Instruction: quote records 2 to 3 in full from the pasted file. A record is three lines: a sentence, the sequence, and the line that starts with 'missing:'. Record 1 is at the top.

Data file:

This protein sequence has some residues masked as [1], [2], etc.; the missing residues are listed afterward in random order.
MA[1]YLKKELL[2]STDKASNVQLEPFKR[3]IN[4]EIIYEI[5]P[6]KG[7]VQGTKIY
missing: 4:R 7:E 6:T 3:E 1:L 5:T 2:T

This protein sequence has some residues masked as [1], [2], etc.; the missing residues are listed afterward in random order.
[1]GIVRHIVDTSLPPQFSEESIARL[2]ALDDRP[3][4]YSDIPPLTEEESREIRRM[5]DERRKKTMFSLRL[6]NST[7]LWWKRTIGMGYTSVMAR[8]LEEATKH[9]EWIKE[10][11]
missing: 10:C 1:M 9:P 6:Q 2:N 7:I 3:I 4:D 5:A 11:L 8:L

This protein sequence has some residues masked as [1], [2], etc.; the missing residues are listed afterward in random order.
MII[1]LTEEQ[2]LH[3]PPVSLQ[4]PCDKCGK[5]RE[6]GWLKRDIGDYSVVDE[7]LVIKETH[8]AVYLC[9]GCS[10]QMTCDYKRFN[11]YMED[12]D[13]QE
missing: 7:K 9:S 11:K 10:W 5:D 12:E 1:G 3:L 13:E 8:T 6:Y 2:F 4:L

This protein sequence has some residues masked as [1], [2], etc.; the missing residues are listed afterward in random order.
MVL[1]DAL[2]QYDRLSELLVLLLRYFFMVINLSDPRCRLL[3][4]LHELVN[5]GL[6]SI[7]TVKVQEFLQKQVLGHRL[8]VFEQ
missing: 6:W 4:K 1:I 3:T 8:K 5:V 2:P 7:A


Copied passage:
This protein sequence has some residues masked as [1], [2], etc.; the missing residues are listed afterward in random order.
[1]GIVRHIVDTSLPPQFSEESIARL[2]ALDDRP[3][4]YSDIPPLTEEESREIRRM[5]DERRKKTMFSLRL[6]NST[7]LWWKRTIGMGYTSVMAR[8]LEEATKH[9]EWIKE[10][11]
missing: 10:C 1:M 9:P 6:Q 2:N 7:I 3:I 4:D 5:A 11:L 8:L

This protein sequence has some residues masked as [1], [2], etc.; the missing residues are listed afterward in random order.
MII[1]LTEEQ[2]LH[3]PPVSLQ[4]PCDKCGK[5]RE[6]GWLKRDIGDYSVVDE[7]LVIKETH[8]AVYLC[9]GCS[10]QMTCDYKRFN[11]YMED[12]D[13]QE
missing: 7:K 9:S 11:K 10:W 5:D 12:E 1:G 3:L 13:E 8:T 6:Y 2:F 4:L